shade cloth
Ohio State University Extension

Woven shade cloth, on the other hand, is heavier than knitted shade cloth, which could make it harder to install.  In addition, it requires taping because the edges are more subject to fraying and, once cut, will unravel. Heat builds up more readily under woven than it does under knitted shade cloth.  On a positive note, it will not shrink or stretch as much as knitted shade cloth. Woven shade cloth is UV stabilized, meaning stabilizers are added to keep the material from degrading. It can be used for gardens, but some consider it best used as shade for patios and kennels, as well as for privacy screens and wind screens.


Once you have determined which type of shade cloth is best for your garden, you will need to decide how much shade is needed. Shade cloth, whether knitted or woven, comes in different densities. The denser the material, the more sun it filters out and the more shade it provides. The density is measured in percentages from 5% to 95%.  The larger the percentage, the more shade it provides. For example, a 40% shade cloth means that it filters or reduces sunlight by 40%, or to put it another way, it lets in 60% of the available sunlight through.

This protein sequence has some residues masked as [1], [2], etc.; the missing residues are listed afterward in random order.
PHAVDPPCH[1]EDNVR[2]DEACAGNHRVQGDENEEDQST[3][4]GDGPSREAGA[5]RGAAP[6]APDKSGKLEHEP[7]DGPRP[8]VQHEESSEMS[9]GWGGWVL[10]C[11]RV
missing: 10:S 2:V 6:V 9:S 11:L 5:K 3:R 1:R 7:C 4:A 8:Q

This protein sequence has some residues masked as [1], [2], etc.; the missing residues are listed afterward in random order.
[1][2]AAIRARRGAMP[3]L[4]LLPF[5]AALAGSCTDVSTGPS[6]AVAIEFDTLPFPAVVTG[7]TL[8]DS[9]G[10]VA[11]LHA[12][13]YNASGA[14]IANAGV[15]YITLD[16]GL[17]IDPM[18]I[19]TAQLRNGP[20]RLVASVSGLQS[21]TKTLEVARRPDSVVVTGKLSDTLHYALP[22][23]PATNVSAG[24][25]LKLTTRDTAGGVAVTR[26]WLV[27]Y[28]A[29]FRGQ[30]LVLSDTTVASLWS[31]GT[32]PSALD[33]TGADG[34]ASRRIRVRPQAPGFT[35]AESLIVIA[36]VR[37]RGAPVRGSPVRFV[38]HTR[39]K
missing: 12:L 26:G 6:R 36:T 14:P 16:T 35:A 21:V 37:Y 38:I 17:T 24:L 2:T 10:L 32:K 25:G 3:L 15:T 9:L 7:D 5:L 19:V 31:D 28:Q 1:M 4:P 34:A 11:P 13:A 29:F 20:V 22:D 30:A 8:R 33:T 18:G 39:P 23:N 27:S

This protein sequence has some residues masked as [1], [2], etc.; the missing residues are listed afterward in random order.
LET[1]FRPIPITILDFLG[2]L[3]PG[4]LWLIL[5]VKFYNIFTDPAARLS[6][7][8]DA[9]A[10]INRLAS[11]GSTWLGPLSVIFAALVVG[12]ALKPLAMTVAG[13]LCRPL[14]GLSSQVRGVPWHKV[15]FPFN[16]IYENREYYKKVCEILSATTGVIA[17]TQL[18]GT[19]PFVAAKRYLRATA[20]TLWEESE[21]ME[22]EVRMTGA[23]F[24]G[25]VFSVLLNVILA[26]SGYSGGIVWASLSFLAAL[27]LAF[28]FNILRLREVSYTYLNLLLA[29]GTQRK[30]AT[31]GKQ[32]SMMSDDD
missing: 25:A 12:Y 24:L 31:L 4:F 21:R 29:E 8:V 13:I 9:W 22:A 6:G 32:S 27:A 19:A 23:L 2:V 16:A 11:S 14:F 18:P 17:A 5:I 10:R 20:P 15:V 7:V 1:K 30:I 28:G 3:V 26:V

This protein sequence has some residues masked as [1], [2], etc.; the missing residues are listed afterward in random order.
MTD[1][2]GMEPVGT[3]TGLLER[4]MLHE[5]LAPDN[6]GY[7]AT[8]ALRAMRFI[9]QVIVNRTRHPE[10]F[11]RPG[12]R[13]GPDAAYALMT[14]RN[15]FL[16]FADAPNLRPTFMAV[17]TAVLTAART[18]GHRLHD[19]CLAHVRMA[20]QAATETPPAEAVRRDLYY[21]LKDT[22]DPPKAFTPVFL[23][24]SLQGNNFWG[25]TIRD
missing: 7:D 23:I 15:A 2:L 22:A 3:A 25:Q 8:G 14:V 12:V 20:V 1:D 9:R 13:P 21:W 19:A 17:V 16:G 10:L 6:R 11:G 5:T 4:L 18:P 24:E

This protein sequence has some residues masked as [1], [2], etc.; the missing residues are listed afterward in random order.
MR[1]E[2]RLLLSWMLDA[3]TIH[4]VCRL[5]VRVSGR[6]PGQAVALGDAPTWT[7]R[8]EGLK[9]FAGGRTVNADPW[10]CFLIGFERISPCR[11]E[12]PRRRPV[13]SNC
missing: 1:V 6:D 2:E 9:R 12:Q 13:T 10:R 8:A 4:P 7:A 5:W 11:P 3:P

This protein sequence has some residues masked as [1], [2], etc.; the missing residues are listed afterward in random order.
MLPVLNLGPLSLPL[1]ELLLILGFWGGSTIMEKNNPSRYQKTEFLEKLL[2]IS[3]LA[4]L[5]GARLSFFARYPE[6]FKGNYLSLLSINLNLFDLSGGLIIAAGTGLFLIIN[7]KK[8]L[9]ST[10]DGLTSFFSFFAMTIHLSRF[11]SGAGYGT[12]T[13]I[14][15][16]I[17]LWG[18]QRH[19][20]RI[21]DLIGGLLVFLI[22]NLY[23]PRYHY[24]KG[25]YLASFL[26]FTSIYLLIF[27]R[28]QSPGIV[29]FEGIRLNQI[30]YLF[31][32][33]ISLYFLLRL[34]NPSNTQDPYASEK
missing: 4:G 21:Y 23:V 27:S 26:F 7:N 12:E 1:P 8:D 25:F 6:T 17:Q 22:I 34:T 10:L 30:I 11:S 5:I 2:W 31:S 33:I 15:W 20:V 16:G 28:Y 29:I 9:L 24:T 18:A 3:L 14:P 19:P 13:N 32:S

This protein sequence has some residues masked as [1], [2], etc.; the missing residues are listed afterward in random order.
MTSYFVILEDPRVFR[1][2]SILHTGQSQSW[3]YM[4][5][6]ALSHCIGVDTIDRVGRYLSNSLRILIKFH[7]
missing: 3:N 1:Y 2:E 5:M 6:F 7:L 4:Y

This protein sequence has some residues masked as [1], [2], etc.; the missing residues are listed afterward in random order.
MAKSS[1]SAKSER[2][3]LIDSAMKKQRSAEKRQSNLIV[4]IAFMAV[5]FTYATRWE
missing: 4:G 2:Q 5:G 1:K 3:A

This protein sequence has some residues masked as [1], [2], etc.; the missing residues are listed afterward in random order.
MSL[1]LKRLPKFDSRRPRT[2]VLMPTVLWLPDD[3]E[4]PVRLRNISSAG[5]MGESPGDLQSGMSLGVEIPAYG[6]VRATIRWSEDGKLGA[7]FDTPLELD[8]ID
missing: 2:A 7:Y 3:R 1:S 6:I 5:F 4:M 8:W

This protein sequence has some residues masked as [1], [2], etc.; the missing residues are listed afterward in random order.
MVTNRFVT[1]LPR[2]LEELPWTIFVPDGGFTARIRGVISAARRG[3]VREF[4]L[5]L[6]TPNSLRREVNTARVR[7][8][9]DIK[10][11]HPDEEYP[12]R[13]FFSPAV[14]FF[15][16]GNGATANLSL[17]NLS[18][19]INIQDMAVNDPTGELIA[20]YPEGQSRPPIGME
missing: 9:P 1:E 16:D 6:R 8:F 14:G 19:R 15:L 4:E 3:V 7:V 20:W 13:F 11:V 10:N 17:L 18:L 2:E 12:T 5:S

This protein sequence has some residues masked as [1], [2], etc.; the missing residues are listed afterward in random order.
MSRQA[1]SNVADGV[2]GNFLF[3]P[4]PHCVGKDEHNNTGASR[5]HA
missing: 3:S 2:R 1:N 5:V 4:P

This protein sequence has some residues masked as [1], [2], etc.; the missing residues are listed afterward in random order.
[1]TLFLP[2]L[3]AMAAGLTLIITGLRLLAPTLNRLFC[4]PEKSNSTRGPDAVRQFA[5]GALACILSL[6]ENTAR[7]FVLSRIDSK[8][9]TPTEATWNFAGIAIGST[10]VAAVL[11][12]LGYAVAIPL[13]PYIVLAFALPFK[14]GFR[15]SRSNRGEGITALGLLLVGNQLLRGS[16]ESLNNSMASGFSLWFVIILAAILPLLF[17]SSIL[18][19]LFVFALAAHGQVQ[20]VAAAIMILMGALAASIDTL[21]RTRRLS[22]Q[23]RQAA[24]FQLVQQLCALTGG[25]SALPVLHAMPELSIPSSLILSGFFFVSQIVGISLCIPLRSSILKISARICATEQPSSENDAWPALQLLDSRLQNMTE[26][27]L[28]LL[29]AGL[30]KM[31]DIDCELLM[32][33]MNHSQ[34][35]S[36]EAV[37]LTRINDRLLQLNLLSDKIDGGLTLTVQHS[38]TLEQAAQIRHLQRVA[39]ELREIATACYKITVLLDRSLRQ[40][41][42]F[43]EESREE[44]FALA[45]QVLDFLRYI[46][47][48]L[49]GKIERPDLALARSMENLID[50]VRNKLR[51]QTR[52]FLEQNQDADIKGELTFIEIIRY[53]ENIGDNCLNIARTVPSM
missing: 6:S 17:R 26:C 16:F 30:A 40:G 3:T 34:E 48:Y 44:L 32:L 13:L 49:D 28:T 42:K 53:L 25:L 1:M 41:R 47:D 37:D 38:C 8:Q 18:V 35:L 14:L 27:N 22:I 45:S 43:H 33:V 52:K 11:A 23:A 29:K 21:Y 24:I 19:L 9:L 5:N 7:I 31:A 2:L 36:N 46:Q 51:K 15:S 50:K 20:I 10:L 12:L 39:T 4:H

Even though you may be trying to tame excessive temperatures, you will want to choose a cloth that still allows enough sun to reach your plants.  Select the least percentage that works for your application because too dense of a fabric may result in the plants not receiving enough sun to grow properly.

Vegetables and fruit crops do well with a density of 20% to 40%, while flowers and most other plants do best with a 40% to 50% density.  Leafy greens require 30% to 60%, and shade-loving plants, like ferns, may need 60% to 95%. For people who want to enjoy an outdoor patio, 80% to 90% is thought to be best. Depending on the density, shade cloth can reduce temperatures by 100 F (60 C) or more.

Which Color is Best?

Shade cloth is available in a variety of colors, from white to green to brown to black.  When choosing a color, keep in mind the purpose for which it is going to be used.  Dark colors will absorb more UV rays and thus reduce the temperature of the area underneath the cloth.  On the other hand, lighter colors will allow more light but will not provide as much relief from the heat.